One day Joy Adamson (Susan Hampshire) was visiting a Masai tribe to observe their warrior rituals when she received word from Nuru (Peter Lukoye), one of her husband's colleagues, that Elsa the lioness she and George Adamson (Nigel Davenport) had brought up and introduced to the wild was ailing, and that Joy should go to her straight away. She felt very close to the animal after all those years raising her and keeping in touch every time she and George were in the area - he was a game warden there in Kenya - and now there were cubs of Elsa's to look after Joy could not deny her responsibility towards them...
Living Free was the sequel to the megahit Born Free from about five years before, and considerably less successful, in spite of being based on a factual book by Joy Adamson as the first film had been. This might have been down to the lack of the stars, as real life married couple Virginia McKenna and Bill Travers had turned down the producers' offer to reprise their roles, and they had worked so well with the animals that this new pair seemed like impostors to those who had loved the previous effort. Not that Davenport and Hampshire were bad, it's simply that it was odd to see new faces recreating key scenes from the original at the beginning.
And that sense of "strangers" taking on the mantle never really deserted the film, but there were other problems as well. The main one being that here the lions were not pets anymore, but actual wild animals - certainly, the three cubs were played by trained creatures, but as the story makes evident there was no way Joy was going to pick them up and give them a cuddle this time around. A scene early on signals this when after Elsa dies - rather abruptly after the film has barely begun, no matter how much screen time she got in the first one - Joy reaches out to her cubs and gets a nasty scratch for her troubles.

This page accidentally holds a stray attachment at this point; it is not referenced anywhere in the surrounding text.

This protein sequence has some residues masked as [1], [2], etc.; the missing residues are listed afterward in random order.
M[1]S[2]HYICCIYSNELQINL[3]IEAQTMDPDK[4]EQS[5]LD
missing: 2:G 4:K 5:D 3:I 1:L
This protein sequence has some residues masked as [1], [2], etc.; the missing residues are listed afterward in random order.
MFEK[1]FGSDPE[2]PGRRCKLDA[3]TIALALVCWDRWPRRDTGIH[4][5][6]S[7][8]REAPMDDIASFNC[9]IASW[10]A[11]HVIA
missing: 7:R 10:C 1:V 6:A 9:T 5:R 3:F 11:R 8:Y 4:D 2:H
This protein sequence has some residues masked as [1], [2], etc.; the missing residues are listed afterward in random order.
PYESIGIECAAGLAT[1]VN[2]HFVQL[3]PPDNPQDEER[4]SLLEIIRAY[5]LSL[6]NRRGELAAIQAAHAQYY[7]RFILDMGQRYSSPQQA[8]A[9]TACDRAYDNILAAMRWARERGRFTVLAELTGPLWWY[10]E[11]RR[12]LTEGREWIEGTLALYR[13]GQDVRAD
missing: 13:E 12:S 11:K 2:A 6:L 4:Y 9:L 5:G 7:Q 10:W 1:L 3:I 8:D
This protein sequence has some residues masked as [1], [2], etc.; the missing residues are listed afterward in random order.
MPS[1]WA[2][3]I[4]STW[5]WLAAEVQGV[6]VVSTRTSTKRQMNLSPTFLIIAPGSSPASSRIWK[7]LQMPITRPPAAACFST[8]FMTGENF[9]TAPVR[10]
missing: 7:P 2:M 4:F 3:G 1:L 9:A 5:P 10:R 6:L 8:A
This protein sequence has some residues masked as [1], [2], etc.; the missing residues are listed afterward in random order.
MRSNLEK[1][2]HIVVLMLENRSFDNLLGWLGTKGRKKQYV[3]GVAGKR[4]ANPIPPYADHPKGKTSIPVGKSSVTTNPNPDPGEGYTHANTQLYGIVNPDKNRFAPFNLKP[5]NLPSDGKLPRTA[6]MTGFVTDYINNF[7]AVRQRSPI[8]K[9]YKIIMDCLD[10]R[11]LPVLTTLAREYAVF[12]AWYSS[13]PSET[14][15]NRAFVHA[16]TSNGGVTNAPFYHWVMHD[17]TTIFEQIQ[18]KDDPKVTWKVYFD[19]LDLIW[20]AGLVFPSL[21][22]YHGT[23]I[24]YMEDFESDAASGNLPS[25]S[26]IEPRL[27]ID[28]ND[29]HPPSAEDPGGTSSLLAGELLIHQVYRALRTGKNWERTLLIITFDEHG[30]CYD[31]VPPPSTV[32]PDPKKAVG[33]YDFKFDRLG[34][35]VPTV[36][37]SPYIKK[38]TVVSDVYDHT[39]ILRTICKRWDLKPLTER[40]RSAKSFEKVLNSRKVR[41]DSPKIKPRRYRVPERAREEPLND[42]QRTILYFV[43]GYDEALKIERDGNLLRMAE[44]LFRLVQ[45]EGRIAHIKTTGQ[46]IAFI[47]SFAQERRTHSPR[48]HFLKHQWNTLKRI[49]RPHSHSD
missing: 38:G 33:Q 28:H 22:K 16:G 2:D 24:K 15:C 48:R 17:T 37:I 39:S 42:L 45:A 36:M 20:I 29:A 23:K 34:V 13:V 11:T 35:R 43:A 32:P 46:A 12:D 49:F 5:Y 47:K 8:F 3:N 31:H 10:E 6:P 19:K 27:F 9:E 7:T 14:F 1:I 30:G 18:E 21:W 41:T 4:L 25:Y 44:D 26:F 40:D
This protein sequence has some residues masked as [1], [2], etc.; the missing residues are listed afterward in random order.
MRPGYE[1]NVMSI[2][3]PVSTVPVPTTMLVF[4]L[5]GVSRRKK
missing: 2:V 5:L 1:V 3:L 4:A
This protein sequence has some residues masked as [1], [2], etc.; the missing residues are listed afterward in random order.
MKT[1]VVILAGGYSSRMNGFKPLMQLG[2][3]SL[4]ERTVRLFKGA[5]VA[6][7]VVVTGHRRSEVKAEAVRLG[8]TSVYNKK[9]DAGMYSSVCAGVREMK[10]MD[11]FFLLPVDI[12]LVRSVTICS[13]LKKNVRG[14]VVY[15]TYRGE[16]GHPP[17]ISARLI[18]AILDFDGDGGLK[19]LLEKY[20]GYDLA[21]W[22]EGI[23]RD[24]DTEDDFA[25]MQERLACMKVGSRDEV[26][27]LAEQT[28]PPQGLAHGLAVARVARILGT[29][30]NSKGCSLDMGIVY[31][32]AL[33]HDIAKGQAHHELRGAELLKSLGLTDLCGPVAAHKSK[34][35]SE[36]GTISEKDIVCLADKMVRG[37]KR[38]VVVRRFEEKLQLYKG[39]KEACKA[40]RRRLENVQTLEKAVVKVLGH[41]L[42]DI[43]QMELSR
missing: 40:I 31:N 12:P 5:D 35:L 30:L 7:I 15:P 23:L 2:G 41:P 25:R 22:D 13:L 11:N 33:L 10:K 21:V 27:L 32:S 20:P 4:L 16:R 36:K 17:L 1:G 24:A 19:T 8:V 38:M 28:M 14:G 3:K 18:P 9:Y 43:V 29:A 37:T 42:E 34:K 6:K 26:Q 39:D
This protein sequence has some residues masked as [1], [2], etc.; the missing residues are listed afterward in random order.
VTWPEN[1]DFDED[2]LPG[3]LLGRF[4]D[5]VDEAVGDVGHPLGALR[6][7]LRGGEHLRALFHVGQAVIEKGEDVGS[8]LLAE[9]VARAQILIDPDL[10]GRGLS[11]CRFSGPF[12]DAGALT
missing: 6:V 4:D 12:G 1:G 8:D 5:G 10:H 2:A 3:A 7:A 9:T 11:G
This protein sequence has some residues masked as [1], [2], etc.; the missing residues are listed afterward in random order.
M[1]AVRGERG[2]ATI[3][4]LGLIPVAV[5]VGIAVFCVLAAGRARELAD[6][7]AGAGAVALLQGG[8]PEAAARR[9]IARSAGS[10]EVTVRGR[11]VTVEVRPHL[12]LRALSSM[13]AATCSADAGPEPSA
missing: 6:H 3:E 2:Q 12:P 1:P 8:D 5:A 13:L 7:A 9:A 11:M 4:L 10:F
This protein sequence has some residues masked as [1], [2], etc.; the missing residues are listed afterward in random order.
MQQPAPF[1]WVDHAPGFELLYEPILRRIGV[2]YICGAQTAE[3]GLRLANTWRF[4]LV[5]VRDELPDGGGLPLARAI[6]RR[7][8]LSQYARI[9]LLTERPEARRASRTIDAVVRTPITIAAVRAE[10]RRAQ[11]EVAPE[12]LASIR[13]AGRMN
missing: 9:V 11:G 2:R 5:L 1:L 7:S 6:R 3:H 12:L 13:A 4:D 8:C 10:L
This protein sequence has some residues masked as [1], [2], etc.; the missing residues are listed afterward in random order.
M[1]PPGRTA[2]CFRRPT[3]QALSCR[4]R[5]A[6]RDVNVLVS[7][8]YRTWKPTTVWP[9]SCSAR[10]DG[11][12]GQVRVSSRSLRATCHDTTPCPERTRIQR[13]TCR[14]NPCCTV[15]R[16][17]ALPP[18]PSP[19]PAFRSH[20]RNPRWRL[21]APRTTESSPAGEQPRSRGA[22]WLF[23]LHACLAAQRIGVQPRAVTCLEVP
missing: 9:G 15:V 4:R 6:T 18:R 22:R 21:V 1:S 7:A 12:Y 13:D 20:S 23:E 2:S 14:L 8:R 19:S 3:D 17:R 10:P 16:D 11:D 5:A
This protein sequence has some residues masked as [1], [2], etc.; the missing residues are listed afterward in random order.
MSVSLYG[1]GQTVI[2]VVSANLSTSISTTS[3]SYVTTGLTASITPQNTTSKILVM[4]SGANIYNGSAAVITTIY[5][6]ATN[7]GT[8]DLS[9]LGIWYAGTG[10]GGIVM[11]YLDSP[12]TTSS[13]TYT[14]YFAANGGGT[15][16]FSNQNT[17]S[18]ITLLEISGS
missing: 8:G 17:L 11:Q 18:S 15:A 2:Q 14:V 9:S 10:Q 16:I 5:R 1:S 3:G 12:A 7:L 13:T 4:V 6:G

So the script has to come up with a reason for the Adamsons to hang around with the beasts, and living on a game reserve isn't quite enough, there has to be a proper narrative element. This comes when not only do they have to look after the cubs from afar as it were, leaving out food and trays of their favourite cod liver oil, but the fact that the three are now scavengers as they are not big enough to catch their own prey has to be factored in as well. There is a lot of footage of the not-so-big cats cavorting, chasing and being victimised by their fellow wildlife, so much so that you'd be forgiven for forgetting Hampshire and Davenport were in the movie at all, but they do make their presences felt after a while.
The reason for that is the cubs begin to worry local villages, mainly so they can get their paws on some goats the herdsmen are looking after, so the crisis is underlined in that Elsa's offspring are now threatened with being shot dead to appease the villagers whose livelihood is at stake. Geoffrey Keen returns to tell the Adamsons that there's no two ways about it, the cubs will have to be gotten rid of, but a solution is found: if the couple can capture the rogue creatures then they can be taken to a reserve in Tanzania to live out their days not bothering anyone. So begins a supposedly tense but actually rather tedious stretch of attempted trapping which is supposed to increase suspense about whether there will be a happy ending, but after a while makes you want them to get on with it. On the plus side, the conservation aspect is well-conveyed, but you can see why it took so long for another sequel to be made. Music by Sol Kaplan, and no great theme song this time.